Root

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ROOT. That part of a tree or plant under ground from which it draws most of its nourishment from the earth.
     2. When the roots of a tree planted in one man's land extend into that of another, this circumstance does not give the latter any right to the tree, though such is the doctrine of the civil law; Dig. 41, 1, 7, 13; but such person has a right to cut off the roots up to his line. Rolle's R. 394, vide Tree.
     3. In a figurative sense, the term root is used to signify the person from whom one or more others are descended. Vide Descent; Per stirpes.

References in periodicals archive ?
For root canal therapy to be successful, the knowledge of accurate tooth length is essential.
Once diagnosed root canal therapy or surgical extraction of the affected tooth is the treatment of choice (13) and an antibiotic coverage acts as an adjunct to surgical therapy.
Common indications for root canal therapy were necrotic pulp 47.5% involving 95 teeth, irreversible pulpitis 42.5% involving 85 teeth, trauma 6.5% involving 13 teeth, short obturation 2.5% involving 5 teeth and chronic hyperplastic pulpitis 1% involving 2 teeth.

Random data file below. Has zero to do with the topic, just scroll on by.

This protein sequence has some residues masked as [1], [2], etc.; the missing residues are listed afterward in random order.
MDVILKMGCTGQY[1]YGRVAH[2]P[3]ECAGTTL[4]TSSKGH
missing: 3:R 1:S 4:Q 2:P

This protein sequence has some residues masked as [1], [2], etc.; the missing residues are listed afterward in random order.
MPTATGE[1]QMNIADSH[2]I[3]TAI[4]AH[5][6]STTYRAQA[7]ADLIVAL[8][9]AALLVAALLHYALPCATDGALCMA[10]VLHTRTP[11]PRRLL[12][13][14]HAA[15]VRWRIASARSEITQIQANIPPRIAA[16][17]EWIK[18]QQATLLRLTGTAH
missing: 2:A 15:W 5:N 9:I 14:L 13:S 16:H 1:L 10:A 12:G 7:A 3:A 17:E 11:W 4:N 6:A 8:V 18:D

Root canal therapy in such type of traumatized teeth is mandatory.
Summary: TEHRAN (FNA)- Scientists say they have made an epoch-making advancement towards the next big treatment revolution in dentistry - the era in which root canal therapy brings diseased teeth back to life, rather than leaving a "non-vital" or dead tooth in the mouth.
Eight American academics draw on 150-plus years of combined experience in developing and teaching graduate endodontic programs and in managing private practices to create an easy-to-use, workbook approach to the provision of reliable nonsurgical root canal therapy. The 42 chapters are organized into sections covering examination and diagnosis; treatment strategies and decision- making; preparation for treatment; canal instrumentation--shaping, disinfection, and case management; endodontic obturation; and emergency and adjunctive endodontic procedures.
In spite of the seeming success of root canal therapy, Price discovered that the bacteria that caused the infection penetrated most of the dentin tubules and were not destroyed during the supposed sterilization process during root canal therapy.
None of the 30 people reported any post-treatment effects such as sensitivity, gingival irritation, tooth fracture, or a need for root canal therapy from tooth nerve damage (JADA 126.
The pain related to overuse usually causes people to stop bleaching before it does any significant harm, but it is possible that they could damage the nerve enough to require root canal therapy."
[1.] Nygaard-Ostby, B.N: Chelation in Root Canal Therapy, Odontol.Tidskr.